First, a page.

Equipment Installed

DR Plates

8 Canon DR Plates

DR Tablet

7 Canon DR Tablets

Valley Medical is now DR Compliant across all systems.

Valley Medical Center (VMC) is a 303-bed acute care hospital and clinic network committed to providing safe, quality, compassionate care for more than 63 years. The oldest and largest public district hospital in the State of Washington, VMC proudly serves over 600,000 residents in South King County. Dedicated to patient safety and improving the overall health of the community, VMC is a thriving medical center and the largest nonprofit healthcare provider between Seattle and Tacoma. VMC is also South King County's only disaster recovery facility and offers advanced emergency care in its Level III Trauma Center.

Over the last year or so every clinic, hospital, and healthcare organization had some big decisions to make regarding their X-ray technology: Whether to go Digital or take a reimbursement penalty.

With the Omnibus Bill in effect, starting in 2018 any healthcare facility that is offering X-ray services using old CR based or Film based technology will be subjected to a reimbursement penalty from Medicare. While some clinics did break-even analysis to determine if it made sense to upgrade, hospitals and large enterprise organizations knew they had to get all X-ray onto Digital before the end of 2017.

Valley Medical, now part of the University of Washington, had the same decision to make. They needed to retrofit 6 rooms with new Digital DR detectors and so the process began for them. They met with 10 + vendors who all presented their best offerings, but in the end they selected us, Core Medical Imaging, for two main reasons: Our technology was the best and our service proposal was the most cost-effective.

Earlier this year at the AHRA, Canon released the new 10’ series digital DR detector and it has been extremely successful. As you can see in the pictures below the new 10’ series features a lot of design improvements. The 10’ series are the lightest detectors on the market (14x17 model is 5.1 lbs.) and has a full carbon fiber frame to enhance durability. There are embossed handles with curved edges to improve ergonomics in mobile and emergency environments. It features an IPX 7 rating meaning it can withstand a drop in water up to 1 m. for 30 minutes. There are a lot more features to this system and you can learn about them here.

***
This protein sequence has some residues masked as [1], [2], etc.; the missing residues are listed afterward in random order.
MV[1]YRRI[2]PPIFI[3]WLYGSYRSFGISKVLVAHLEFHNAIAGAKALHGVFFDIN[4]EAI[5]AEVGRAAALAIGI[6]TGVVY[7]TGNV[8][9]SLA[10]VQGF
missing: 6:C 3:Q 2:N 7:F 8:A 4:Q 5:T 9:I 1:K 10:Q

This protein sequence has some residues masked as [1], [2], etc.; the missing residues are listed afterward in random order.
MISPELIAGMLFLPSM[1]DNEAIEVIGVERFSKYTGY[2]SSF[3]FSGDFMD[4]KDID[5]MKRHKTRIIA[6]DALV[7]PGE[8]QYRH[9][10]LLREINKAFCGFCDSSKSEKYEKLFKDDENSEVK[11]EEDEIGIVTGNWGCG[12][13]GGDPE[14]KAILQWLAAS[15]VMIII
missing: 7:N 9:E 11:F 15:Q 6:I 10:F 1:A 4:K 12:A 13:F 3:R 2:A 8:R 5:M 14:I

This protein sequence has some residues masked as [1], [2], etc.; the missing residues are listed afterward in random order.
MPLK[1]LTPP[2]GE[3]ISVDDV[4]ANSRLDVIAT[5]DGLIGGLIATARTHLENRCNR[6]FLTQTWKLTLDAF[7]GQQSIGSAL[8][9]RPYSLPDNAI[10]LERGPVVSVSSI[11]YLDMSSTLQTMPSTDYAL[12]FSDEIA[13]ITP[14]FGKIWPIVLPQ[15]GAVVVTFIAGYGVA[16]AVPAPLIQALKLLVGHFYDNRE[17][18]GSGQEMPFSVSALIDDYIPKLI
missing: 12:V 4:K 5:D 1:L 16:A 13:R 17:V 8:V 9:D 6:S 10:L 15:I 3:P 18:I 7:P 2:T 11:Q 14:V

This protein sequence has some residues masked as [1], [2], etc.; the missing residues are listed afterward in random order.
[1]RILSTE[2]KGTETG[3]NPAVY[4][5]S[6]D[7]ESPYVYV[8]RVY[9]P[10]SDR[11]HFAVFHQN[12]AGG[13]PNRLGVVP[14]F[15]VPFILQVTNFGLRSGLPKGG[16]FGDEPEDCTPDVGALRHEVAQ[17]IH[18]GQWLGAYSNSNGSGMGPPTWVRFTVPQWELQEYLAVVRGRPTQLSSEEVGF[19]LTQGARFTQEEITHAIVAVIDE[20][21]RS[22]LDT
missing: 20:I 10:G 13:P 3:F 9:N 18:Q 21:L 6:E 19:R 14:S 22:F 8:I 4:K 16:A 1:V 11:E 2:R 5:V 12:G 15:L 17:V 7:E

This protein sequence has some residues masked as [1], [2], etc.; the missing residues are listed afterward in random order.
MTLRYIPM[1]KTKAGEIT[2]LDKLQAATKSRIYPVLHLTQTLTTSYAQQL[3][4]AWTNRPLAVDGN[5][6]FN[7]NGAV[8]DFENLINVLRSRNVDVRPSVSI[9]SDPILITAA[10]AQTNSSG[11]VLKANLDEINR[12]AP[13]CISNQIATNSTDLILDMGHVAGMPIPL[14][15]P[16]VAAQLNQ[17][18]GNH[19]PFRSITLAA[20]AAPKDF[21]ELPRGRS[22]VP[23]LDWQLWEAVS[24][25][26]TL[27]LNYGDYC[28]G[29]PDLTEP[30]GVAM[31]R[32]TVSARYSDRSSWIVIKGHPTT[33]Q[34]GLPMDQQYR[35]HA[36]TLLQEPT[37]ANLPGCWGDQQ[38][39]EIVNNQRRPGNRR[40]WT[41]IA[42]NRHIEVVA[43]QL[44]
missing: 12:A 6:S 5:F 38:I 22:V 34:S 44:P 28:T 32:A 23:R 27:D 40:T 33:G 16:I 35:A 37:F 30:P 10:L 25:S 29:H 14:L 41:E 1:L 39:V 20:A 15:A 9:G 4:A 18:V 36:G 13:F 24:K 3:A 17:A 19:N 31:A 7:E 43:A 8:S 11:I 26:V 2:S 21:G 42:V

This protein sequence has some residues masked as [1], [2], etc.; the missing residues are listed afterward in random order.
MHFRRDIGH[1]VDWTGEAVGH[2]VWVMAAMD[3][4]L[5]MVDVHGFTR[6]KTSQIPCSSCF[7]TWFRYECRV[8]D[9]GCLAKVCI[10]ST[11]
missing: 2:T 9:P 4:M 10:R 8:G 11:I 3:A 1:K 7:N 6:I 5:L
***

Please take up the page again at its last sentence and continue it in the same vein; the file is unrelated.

At Valley, our idea was to set up a detector in each X-ray room and pair it with a Canon DR Tablet (which was released at the RSNA in 2016). The Canon DR Tablet can directly communicate with the Canon Digital detector via AED—automatic exposure detection. This makes it very easy to retrofit existing systems, as there is limited integration required. To ensure this configuration would work, we spent a whole day doing wireless evaluations and noise tests in each room to ensure reliability and connectivity. Each room at the hospital had a slightly different configuration of equipment with different intentions of use. Internally, we used Microsoft teams to coordinate the efforts between sales, service, and applications to make sure every room in the hospital was addressed. Over the course of two weeks, we were able to install new 10’ series Canon Digital detectors in each of their rooms including their outpatient center, while training all the faculty on the new Canon NE software.

As with any installation, there are a few lingering issues that we have since worked out. The head of BioMed at Valley Medical, Emmet Drazic, was instrumental throughout this process. Not only did he help us during the sales process but he was on standby throughout the installation to make sure things went smoothly.

The second reason Valley Medical chose to go with us at Core was our approach to Service. The configuration in each room went like this: Canon Digital 10’ series detector, Canon DR Tablet, Tablet Docking Station, and additional accessories. The only two components of a room that could have issues would be the detector itself and the tablet.

So what did we do: we gave them an additional detector and tablet as back up. With the idea, that if a tablet has an issue they can switch out the tablet with an extra and work on the problematic tablet without interrupting workflow. For a detector itself, the main issue is dropping the detector. So rather than setting them up with a traditional service contract, we just set them up with a very cost-effective drop coverage program. If they drop a detector, then they can easily swap that out with a replacement. Then to bring everything full circle, we set up Emmet with a weeklong Canon training course.

So going forward, Valley Medical has all the equipment they need, they have the drop coverage on all of the detectors, and they have an internally trained service engineer who can handle end user issues and complete regular PM’s to maintain the equipment.

Overall, this was a very exciting project for Core. We have worked with other University of Washington affiliated hospitals and we are glad to be working with another facility that offers great patient care. This is our first multi-detector project with the new Canon 10’ series detectors and Valley Medical is our first customer with this new approach to service. When things are brand new, there are always things you learn after the fact. We now have experience with the Canon 10’ series and the tablets in a large hospital environment and we feel very confident that we can provide this set up for our other customers.       

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